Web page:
Need some fresh website tips based on data you don’t already have? I’ve got just the thing for you. If you have a website, whether it’s an e-commerce site, a blog or any other kind of webpage, you’ve probably put a lot of time into determining how it looks. When it comes to attracting visitors and keeping them, there are so many things that factor into the equation. Everything from how many ads are displayed to the colors you choose will play a role in how your website will be received by the readers who visit you. We’ve written about dozens of different aspects that will affect how powerful your website can be, but this is one we haven’t touched on before. Based on what you see here, you will hopefully get some website tips that will be helpful for you along the way.
The researchers at the Missouri University of Science and Technology (MST) recently did a study on eye tracking as it relates to websites. They studied things like where the visitor’s eyes go first and which aspects of a website are the most eye-catching. A few of the things they learned are that the colors and images on your homepage play a huge role in your website’s success (we all knew that, right?). Also, the reader will derive a first impression of your website in less than a third of one second. In other words, it’s faster than instant.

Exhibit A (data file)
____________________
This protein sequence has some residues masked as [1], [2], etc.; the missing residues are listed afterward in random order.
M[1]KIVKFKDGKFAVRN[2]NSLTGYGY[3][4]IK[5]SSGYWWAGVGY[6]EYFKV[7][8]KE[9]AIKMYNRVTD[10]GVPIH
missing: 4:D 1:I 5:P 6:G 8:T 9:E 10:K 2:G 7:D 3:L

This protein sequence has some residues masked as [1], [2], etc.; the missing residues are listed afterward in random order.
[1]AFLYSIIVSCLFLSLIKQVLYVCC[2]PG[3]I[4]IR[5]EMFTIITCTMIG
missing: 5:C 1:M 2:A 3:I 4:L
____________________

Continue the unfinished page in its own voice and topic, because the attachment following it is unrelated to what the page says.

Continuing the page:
I wish I had more information about how exactly they went about this study and how many people participated. You can see the majority of their results in this infographic below called The Power of a First Impression created by Webs. There are a lot of website tips we can derive from this information. I found it interesting that we view the logo, main navigation and search box of a site longer than the written content. Of course, it’s all only a matter of seconds so it’s a little like splitting hairs when looking at these differences.
This all brings me to another point. If you’d like to know how long people stay on your site, it’s easy to find out. You can get this information by looking at your Google Analytics. You can also go to Alexa.com, enter your URL and enter, click on “Get Details,” and under the “Traffic Stats” tab, click on “Time on Site.” I could write a whole article about how to analyze that number based on what kind of site you have and where the majority of your traffic comes from, but I’ll save that for another day. In the meantime, I hope you get some website tips from this very interesting research data.
Website Tips Based On Eye Tracking Study
(Click Infographic To Enlarge)
Via: [Book of Joe]